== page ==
Throw a dart at a map of the Boston region at the start of 2020, and you’ll hit one: a planned or under-construction development for the life sciences industry, that umbrella term that covers pharmaceutical, medical, telemedical, and biotechnology companies.
These developments underscore the effects that the industry has on the regional jobs market and, by extension, on the housing market—given that these jobs pay a lot more than those in most fields.
There are major life sciences projects planned or underway from Somerville to Watertown to Somerville again to different parts of Boston, including South Boston, Fort Point, Dorchester, and Allston. What’s more, this major development trend—which really emerged in 2019, with a slew of project filings and formal groundbreakings—shows no signs of abating in the new decade.
That’s because the Boston area has become the national capital of the life sciences industry. A February 2019 report from commercial brokerage CBRE put the region at or near the top of just about every measure of the industry’s health.
The region ranked no. 2 in terms of number of life sciences employees, for instance, behind only the San Francisco Bay Area. It was the second fastest growing in terms of employee count, behind only Seattle. It was the top market for drawing recent grads with life sciences degrees, and the top for funding from the National Institutes of Health (and Massachusetts was tops in venture capital funding).
A report out in January from the nonprofit Massachusetts Biotechnology Education Fund projected that the industry would add 12,000 more jobs by 2024, bringing the total to around nearly 100,000. The report also found that competition was fierce for new hires, with companies often having to spend more than three months filling a position.
“Boston has really become the world leader in life sciences,” said Duncan Gratton, an executive director at Cushman & Wakefield, another commercial brokerage that has researched the industry’s rise. “Not only do you have startups—young companies getting funding and looking for smaller chunks of space—you have global life sciences companies wanting to be here, wanting to expand here.”
The reasons why have a lot to do with the nature of the industry. Its products—mostly medicines, technologies, and devices—often take years to develop and involve a lot of research. The region’s universities, then, are a draw, and so are its hospitals. Both are among the best in the world at what they do.
“There is an ecosystem that exists here that you can’t replicate just anywhere,” Gratton said.
And this southern New England hive in turn produces some seriously sweet honey for its worker bees, a reality that ripples through the Boston region’s housing market.
The average annual salary for a life sciences worker was $123,600 as of early 2019, according to a report from industry research source BioSpace. The average annual bonus was nearly $30,000, and the average annual increase in salary was 5 percent.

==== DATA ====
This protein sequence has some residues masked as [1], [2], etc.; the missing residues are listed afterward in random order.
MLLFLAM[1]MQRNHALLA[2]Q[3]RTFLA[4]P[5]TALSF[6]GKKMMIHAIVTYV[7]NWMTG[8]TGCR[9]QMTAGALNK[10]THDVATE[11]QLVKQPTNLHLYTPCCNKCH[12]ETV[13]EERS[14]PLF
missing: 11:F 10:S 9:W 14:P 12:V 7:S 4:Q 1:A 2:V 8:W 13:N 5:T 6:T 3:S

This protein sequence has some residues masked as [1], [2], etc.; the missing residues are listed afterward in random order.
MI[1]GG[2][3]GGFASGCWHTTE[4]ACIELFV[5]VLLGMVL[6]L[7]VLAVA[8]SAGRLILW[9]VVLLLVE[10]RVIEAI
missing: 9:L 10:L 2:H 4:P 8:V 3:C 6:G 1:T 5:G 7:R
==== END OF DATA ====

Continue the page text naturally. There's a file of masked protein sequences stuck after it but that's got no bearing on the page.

For comparison, the average per capita income in Massachusetts is about $71,000, according to the Federal Reserve; and the median household income for Boston proper as of the end of 2018 was about $62,000 and, for Cambridge, about $89,000, according to Census Bureau estimates.
Boston’s having so many well-compensated workers in general—including in technology and financial services—has long been a major reason why the area’s rents and prices are so high compared with much of the rest of the nation’s metros. Boston proper, in fact, has one of the nation’s highest shares of what’s come to be called affluent tenants, those renter households pulling in at least $100,000 a year. Life sciences’ success only sustains this.
The median condo price in Greater Boston as of December was $563,000 and the median single-family price was $599,900, according to the Greater Boston Association of Realtors and real estate research firm the Warren Group. A January report from Realtor.com found that the region’s median downpayment was $76,500, one of the highest in the U.S.
The industry is not as big a driver of prices as the area’s historically low housing supply, but life sciences’ impact on residential real estate is definitely quantifiable because of its heftier salaries, brokers say.
“If I were to guess, I would say that at least 5 percent of the buyer market is a direct result of moving for work in these industries,” April Bradshaw, a broker with Compass, said in an email. She estimated that 60 percent of her total business in 2018 was related to relocations “for biotech, pharma, and startups.”
It doesn’t hurt either that life sciences’ overall prognosis is good in the region. All of that new commercial development in anticipation of growth is Exhibit A. Plus, the industry produces goods that will always be in demand—especially as the number of elderly Americans balloons in the next 15 years.
What might trip up the industry? Those years of research take lots of funding relative to other lines of business. Most of the billions of dollars of VC and NIH money invested in life sciences every year is invested in companies based in Massachusetts or California, according to CBRE.
The funding pipeline, then, is the Achille’s heel of the industry—and of its side effects, including on commercial development and residential real estate in the Boston area.
“If the financing markets slow down,” Gratton said, “the demand for this type of space will slow down for sure.”